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Cancer Physicians Often Do Not Take Part in Bereavement

A third rarely or never do; terminally ill patients frequently don't discuss hospice with doctors

FRIDAY, May 29 (HealthDay News) -- Many cancer physicians do not routinely participate in the bereavement process after patients die, and terminally ill lung cancer patients often have not discussed hospice with their health care providers, according to a pair of studies in the May 25 issue of the Archives of Internal Medicine.

In one study, Nicole G. Chau, M.D., of the University of Toronto, and colleagues surveyed 756 Canadian medical oncologists, radiation oncologists, and palliative care specialists on their bereavement practices when a patient dies. Overall, 33.3 percent of respondents said that they "usually or always" make a telephone call of condolence, send a card, or attend the patient's funeral. Another 30.5 percent said they perform at least one of the practices "sometimes", while 36.2 percent said they "rarely or never" practice them. The authors note that palliative care specialists were most likely to participate in bereavement.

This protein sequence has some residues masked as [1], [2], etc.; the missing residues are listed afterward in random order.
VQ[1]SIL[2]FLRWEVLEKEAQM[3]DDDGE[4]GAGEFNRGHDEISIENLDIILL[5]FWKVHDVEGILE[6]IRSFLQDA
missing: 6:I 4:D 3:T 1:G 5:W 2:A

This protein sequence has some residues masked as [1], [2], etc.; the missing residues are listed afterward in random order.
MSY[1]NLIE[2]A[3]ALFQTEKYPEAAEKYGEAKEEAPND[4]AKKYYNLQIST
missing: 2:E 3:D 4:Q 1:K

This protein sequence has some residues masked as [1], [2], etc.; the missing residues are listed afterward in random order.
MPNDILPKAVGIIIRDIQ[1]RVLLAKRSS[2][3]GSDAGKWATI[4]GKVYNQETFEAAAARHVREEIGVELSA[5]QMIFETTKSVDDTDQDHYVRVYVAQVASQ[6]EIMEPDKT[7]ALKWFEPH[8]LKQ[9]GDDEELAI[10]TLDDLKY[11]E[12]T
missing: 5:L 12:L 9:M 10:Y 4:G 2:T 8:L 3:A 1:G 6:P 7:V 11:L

In the other study, Haiden A. Huskamp, Ph.D., of Harvard Medical School in Boston, and colleagues used data on 1,517 patients with stage IV lung cancer to determine whether the patients had discussed hospice with a physician or health care professional by four to seven months after diagnosis. Overall, only 53 percent of patients had a hospice discussion, with patients who expected to live less than two years more likely to have had the discussion than those who expected to live longer.

"Increased communication with physicians could address patients' lack of awareness about hospice and misunderstandings about prognosis," Huskamp and colleagues conclude.

Abstract - Chau
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Abstract - Huskamp
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